As required, detailed embodiments of the present invention are disclosed herein; however, it is to be understood that the disclosed embodiments are merely exemplary of the invention that may be embodied in various and alternative forms. The figures are not necessarily to scale, some features may be exaggerated or minimized to show details of particular components. Therefore, specific structural and functional details disclosed herein are not to be interpreted as limiting, but merely as a representative basis for the claims and/or as a representative basis for teaching one skilled in the art to variously employ the present invention.
  • [0029]
    While embodiments of the invention have been illustrated and described, it is not intended that these embodiments illustrate and describe all possible forms of the invention. Rather, the words used in the specification are words of description rather than limitation, and it is understood that various changes may be made without departing from the spirit and scope of the invention.
Patent Citations
Cited PatentFiling datePublication dateApplicantTitle
US4394655 *Mar 13, 1981Jul 19, 1983Baker Industries, Inc.Bidirectional, interactive fire detection system
US4752698 *Jul 21, 1986Jun 21, 1988Hochiki Corp.Emergency supervisory system
US5721530 *Apr 1, 1997Feb 24, 1998General Signal CorporationStand alone mode for alarm-type module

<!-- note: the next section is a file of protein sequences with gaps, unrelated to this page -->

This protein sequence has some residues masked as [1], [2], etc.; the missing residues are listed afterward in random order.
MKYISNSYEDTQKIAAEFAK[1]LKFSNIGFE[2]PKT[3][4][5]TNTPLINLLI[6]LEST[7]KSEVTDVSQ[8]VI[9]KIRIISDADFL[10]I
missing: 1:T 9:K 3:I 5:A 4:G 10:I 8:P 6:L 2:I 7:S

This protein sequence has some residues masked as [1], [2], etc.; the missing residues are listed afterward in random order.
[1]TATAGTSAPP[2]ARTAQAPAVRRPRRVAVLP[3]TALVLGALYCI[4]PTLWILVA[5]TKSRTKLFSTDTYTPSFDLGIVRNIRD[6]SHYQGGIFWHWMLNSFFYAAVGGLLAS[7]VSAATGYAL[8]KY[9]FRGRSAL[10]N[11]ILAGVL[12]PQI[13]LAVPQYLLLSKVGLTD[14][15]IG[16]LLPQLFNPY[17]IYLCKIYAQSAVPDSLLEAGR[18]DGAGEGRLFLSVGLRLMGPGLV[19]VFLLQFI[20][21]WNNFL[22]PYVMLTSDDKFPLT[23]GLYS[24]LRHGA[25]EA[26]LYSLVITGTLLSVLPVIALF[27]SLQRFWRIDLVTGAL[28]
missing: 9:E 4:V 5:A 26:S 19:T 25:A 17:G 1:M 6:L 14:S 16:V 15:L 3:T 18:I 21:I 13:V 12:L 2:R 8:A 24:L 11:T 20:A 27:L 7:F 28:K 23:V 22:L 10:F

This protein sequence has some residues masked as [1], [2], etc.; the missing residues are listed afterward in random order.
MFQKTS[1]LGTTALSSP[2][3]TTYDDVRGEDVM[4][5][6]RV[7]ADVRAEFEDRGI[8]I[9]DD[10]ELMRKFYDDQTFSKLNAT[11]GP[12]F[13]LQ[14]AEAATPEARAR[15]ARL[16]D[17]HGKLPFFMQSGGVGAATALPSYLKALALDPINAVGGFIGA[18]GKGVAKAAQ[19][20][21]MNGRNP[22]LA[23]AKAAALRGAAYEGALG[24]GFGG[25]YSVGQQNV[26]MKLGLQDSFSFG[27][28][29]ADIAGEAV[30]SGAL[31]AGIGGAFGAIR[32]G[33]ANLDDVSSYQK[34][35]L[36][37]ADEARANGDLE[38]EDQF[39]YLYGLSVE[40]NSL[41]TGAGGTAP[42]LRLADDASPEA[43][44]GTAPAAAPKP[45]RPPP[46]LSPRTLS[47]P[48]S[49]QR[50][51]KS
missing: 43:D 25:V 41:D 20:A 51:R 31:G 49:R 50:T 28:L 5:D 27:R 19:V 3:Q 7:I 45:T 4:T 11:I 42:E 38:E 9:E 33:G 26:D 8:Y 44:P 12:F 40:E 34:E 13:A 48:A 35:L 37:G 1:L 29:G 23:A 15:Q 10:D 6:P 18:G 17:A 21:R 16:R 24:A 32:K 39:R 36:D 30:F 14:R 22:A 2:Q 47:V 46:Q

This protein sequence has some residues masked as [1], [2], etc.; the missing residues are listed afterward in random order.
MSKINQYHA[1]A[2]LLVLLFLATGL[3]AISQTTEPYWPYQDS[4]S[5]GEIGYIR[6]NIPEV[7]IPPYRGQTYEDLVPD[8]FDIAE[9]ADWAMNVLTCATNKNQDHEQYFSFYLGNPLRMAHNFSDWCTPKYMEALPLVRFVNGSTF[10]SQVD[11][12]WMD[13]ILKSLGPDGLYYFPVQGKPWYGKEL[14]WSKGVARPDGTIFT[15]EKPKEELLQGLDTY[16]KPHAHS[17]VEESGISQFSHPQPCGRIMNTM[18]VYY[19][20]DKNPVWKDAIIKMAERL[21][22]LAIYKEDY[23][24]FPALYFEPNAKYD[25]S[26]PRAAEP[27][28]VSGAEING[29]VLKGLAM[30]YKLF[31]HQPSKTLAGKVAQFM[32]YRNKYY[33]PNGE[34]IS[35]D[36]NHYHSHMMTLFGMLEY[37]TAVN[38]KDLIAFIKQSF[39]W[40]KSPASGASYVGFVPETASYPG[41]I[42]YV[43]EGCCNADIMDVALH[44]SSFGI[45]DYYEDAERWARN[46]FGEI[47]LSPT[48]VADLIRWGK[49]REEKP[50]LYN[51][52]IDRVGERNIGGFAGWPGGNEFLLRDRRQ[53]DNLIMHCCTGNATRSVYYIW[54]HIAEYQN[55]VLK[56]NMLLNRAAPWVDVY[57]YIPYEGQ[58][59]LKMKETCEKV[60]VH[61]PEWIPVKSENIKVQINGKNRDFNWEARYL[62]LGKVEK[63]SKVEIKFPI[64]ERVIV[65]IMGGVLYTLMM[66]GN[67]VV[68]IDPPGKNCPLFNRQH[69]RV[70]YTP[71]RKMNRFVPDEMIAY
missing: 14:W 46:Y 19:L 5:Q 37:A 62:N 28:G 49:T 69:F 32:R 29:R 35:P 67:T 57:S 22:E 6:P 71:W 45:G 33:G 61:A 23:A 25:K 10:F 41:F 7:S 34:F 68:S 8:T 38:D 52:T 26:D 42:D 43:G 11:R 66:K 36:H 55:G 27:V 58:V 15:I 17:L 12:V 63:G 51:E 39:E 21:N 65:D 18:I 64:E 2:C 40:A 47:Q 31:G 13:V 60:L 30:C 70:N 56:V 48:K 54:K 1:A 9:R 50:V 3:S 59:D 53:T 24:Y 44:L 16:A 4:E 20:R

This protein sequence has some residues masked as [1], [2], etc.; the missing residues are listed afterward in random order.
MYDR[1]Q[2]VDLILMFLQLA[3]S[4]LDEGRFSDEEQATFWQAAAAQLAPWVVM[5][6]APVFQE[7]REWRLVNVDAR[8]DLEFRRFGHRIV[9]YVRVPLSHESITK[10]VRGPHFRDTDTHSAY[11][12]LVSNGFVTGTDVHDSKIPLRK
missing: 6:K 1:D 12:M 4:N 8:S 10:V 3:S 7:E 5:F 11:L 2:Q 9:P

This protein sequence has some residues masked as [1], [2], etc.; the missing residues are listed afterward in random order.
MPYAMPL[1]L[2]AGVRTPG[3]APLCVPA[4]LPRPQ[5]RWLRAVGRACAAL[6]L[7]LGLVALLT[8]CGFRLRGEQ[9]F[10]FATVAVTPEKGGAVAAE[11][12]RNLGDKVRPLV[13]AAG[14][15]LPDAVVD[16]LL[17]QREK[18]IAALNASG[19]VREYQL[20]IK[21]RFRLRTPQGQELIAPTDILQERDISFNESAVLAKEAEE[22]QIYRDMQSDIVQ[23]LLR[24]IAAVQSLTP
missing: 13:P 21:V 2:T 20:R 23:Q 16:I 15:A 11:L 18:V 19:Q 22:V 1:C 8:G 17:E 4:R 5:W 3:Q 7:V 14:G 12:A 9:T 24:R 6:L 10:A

US5936520 *Nov 13, 1997Aug 10, 1999Chrysler CorporationAnalog sensor status detection single wire bus multiplex system
Classifications
U.S. Classification340/514
International ClassificationG06F13/42
Cooperative ClassificationG05B2219/21169, G05B2219/24132, G05B19/0428
European ClassificationG05B19/042S
Legal Events
DateCodeEventDescription
Mar 19, 2008ASAssignment
Owner name: LEAR CORPORATION, MICHIGAN
Free format text: ASSIGNMENT OF ASSIGNORS INTEREST;ASSIGNORS:GREBNER, KLAUS-DIETER;MARR, VOLKER;REEL/FRAME:020673/0242
Effective date: 20080310
Jan 12, 2009ASAssignment
Owner name: LEAR CORPORATION GMBH, GERMANY
Free format text: ASSIGNMENT OF ASSIGNORS INTEREST;ASSIGNOR:LEAR CORPORATION;REEL/FRAME:022089/0791
Effective date: 20081219
Owner name: LEAR CORPORATION GMBH,GERMANY
Free format text: ASSIGNMENT OF ASSIGNORS INTEREST;ASSIGNOR:LEAR CORPORATION;REEL/FRAME:022089/0791
Effective date: 20081219
May 20, 2014FPAYFee payment
Year of fee payment: 4
May 20, 2014SULPSurcharge for late payment